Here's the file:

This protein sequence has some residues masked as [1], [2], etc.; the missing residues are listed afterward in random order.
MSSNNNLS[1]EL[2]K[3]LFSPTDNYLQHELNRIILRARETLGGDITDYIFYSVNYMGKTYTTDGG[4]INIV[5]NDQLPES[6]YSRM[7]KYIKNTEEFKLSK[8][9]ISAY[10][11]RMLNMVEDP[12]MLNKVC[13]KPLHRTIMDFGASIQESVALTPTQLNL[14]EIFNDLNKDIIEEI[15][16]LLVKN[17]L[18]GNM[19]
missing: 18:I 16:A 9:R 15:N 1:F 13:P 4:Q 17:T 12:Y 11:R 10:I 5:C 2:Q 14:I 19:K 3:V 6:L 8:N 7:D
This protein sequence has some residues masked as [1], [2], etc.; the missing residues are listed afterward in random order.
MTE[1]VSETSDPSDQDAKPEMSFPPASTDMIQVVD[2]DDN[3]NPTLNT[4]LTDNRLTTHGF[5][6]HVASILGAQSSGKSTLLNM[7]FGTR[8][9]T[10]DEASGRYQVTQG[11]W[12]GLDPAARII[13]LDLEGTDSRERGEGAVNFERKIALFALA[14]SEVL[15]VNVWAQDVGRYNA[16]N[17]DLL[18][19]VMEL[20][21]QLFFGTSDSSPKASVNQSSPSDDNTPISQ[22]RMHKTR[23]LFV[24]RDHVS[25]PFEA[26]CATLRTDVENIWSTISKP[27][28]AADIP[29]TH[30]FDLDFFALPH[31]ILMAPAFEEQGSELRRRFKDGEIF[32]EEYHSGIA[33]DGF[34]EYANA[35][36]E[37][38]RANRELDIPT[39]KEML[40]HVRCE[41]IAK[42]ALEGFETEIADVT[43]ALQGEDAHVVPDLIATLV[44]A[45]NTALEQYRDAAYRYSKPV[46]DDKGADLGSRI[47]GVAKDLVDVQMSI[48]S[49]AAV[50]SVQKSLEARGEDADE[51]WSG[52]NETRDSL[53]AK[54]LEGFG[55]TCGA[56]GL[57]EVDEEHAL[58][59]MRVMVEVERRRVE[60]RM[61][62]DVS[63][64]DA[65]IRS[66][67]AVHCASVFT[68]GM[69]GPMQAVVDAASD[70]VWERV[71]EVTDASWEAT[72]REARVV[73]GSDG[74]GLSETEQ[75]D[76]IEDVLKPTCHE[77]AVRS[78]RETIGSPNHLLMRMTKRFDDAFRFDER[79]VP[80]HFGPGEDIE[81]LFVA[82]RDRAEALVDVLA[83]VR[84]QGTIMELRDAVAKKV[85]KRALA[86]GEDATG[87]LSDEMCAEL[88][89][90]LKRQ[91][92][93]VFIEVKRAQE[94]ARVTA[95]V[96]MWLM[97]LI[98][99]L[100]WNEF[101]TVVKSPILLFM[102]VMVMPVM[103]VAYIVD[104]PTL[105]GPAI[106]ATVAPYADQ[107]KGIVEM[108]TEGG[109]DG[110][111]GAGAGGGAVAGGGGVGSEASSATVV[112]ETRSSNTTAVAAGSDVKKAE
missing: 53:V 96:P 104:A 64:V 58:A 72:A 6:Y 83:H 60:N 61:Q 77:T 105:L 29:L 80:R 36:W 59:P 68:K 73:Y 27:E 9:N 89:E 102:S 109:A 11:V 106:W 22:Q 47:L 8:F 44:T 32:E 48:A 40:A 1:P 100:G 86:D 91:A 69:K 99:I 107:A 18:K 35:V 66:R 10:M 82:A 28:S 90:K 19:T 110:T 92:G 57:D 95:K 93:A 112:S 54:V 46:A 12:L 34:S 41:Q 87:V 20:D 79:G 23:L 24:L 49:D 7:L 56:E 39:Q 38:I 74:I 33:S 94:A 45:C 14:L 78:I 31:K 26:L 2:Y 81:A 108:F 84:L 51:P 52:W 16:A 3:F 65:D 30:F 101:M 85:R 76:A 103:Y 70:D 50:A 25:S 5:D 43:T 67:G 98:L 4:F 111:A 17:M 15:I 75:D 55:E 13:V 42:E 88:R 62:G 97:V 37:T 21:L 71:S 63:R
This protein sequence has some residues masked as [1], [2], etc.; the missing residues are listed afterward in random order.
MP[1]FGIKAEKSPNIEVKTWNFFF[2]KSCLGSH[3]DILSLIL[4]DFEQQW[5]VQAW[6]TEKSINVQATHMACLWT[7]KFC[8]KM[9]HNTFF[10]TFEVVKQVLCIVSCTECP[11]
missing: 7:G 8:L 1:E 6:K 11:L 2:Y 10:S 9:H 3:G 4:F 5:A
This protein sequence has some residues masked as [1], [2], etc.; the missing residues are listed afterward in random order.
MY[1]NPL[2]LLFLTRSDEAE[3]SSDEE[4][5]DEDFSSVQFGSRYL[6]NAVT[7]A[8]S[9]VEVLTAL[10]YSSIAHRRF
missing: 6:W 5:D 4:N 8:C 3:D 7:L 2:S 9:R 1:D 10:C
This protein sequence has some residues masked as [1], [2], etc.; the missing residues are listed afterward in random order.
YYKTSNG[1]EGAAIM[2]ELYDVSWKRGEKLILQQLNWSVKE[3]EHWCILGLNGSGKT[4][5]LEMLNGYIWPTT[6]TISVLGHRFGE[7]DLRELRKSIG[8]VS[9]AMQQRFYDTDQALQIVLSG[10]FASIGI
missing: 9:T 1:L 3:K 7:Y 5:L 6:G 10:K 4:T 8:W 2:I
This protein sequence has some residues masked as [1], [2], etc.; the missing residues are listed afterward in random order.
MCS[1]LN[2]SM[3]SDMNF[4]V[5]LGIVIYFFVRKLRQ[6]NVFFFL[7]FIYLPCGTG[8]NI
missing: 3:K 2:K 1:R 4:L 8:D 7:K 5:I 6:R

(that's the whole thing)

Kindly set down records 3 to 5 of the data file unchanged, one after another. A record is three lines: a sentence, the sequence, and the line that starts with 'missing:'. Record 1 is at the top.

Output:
This protein sequence has some residues masked as [1], [2], etc.; the missing residues are listed afterward in random order.
MP[1]FGIKAEKSPNIEVKTWNFFF[2]KSCLGSH[3]DILSLIL[4]DFEQQW[5]VQAW[6]TEKSINVQATHMACLWT[7]KFC[8]KM[9]HNTFF[10]TFEVVKQVLCIVSCTECP[11]
missing: 7:G 8:L 1:E 6:K 11:L 2:Y 10:S 9:H 3:G 4:F 5:A
This protein sequence has some residues masked as [1], [2], etc.; the missing residues are listed afterward in random order.
MY[1]NPL[2]LLFLTRSDEAE[3]SSDEE[4][5]DEDFSSVQFGSRYL[6]NAVT[7]A[8]S[9]VEVLTAL[10]YSSIAHRRF
missing: 6:W 5:D 4:N 8:C 3:D 7:L 2:S 9:R 1:D 10:C
This protein sequence has some residues masked as [1], [2], etc.; the missing residues are listed afterward in random order.
YYKTSNG[1]EGAAIM[2]ELYDVSWKRGEKLILQQLNWSVKE[3]EHWCILGLNGSGKT[4][5]LEMLNGYIWPTT[6]TISVLGHRFGE[7]DLRELRKSIG[8]VS[9]AMQQRFYDTDQALQIVLSG[10]FASIGI
missing: 9:T 1:L 3:K 7:Y 5:L 6:G 10:K 4:T 8:W 2:I